Despite housing affordability concerns across the country, homeownership rates in Canada remain among some of the highest in the world.
As of 2016 (the most recent data available), Canada boasts an overall homeownership rate of 67.8%, down slightly from a peak of 69% in 2011, according to research from RBC Economic Research. Comparatively, the U.S. has a homeownership rate of 63.4%.
Even for those aged 35 and under, more than 40% of households own their own homes.
“We take issue with the notion that Canada has a homeownership problem,” reads the RBC report. “…the proportion of all Canadian households who own a home is one of the highest among advanced economies.”
The report cautions the federal government to “tread carefully” when considering measures to address the issue of affordability.
It argues that those measures—such as relaxing the mortgage stress test, extending amortizations for insured mortgages or increasing the allowable RRSP takeout for first-time homebuyers—would only bring short-term relief to homeowners and do nothing to address the issue of high household debt.
RBC adds that the measures focus on boosting demand and increasing buyers’ purchasing power, which on their own would likely inflate prices and lead to a further deterioration of affordability down the road.
Addressing the Supply Issue
“[Those measures alone] do nothing to address what we believe is the root of Canada’s housing woes: gaps in the mix of housing options in some of Canada’s larger markets,” reads the report. “In our view, the longer-lasting remedy to Canada’s affordability crisis lies first and foremost on the supply side of the equation.”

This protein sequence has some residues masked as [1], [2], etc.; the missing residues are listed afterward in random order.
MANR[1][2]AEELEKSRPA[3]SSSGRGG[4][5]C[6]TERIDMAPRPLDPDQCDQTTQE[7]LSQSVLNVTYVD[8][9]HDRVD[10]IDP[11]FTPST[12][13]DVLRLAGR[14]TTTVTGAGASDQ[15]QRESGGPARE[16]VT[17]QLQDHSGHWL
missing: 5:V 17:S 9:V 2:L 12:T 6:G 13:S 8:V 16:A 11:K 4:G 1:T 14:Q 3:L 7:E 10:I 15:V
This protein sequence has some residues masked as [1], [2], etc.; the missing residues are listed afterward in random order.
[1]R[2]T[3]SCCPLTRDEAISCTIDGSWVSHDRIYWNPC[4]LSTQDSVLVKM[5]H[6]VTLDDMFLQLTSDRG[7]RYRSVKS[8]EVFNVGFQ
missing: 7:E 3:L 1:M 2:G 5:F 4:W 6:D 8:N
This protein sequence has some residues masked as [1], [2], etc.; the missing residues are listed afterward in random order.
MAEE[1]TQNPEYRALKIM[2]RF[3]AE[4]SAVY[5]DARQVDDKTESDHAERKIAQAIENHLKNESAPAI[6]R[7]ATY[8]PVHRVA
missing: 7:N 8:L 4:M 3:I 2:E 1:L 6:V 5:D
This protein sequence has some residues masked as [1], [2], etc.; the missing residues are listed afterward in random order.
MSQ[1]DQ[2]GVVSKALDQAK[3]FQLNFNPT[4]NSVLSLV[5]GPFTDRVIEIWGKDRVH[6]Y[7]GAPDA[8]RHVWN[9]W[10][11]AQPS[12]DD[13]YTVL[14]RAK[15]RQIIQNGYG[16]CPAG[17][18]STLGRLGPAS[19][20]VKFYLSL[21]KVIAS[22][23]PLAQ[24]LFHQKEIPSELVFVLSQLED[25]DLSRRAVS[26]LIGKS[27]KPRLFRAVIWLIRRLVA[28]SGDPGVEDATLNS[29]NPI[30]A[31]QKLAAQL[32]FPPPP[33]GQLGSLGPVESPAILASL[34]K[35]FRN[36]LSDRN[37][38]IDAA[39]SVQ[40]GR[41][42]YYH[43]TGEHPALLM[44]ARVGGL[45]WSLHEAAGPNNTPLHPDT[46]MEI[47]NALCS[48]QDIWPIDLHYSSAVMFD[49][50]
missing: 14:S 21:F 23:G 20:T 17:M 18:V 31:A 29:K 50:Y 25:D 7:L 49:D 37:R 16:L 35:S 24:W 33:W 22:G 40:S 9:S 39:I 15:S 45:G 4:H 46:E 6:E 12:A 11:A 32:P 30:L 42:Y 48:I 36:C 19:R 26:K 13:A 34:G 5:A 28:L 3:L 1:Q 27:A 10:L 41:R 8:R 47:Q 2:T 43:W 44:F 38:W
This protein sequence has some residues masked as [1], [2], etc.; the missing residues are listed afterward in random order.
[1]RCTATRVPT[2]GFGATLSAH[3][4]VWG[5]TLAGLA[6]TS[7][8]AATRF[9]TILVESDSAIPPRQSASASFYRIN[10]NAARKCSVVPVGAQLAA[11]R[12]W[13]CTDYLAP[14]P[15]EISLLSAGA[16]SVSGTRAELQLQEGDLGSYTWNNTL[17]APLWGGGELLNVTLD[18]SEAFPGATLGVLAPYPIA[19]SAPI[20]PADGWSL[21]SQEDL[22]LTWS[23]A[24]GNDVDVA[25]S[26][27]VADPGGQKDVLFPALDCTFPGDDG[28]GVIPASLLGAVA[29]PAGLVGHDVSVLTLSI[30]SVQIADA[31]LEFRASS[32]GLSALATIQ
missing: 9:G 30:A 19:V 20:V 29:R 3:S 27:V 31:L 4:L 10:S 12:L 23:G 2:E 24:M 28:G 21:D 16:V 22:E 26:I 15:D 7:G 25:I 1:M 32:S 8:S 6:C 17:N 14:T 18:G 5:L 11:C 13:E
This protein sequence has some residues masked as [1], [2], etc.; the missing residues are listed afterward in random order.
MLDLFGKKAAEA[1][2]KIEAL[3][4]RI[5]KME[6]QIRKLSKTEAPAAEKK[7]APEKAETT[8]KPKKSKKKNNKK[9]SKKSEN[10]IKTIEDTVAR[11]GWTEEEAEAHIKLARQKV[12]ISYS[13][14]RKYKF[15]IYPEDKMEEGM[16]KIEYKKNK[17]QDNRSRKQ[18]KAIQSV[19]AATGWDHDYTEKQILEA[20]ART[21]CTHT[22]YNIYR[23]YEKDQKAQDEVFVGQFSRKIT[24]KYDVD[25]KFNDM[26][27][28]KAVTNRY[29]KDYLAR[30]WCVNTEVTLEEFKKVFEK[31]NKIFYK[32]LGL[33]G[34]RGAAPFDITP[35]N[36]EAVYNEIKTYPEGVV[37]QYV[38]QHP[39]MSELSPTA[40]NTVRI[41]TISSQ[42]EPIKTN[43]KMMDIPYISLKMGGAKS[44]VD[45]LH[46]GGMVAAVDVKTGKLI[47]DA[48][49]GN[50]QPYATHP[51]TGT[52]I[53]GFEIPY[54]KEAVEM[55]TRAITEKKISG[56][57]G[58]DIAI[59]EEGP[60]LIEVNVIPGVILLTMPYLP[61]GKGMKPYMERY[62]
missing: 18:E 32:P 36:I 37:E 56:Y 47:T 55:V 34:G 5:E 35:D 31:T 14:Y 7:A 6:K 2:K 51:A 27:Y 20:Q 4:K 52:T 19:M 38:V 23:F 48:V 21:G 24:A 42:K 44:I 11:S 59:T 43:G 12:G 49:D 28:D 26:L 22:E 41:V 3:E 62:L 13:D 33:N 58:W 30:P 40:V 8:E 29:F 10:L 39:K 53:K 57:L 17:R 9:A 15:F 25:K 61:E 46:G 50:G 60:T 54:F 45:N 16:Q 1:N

It adds that solving supply isn’t the federal government’s responsibility alone, and calls on all levels of government to work together to develop solutions.
“What millennials in Vancouver and Toronto really need is more inventory of homes they can afford, and a better mix of housing options—be it to own or rent,” the report says.
“At the very least, the collective goal should be to remove barriers (regulatory, administrative or otherwise) inhibiting home developers and builders to respond quickly to the demand for new housing—especially when that demand is rising rapidly.”
via Steve Huebl - Canadian Mortgage Trends
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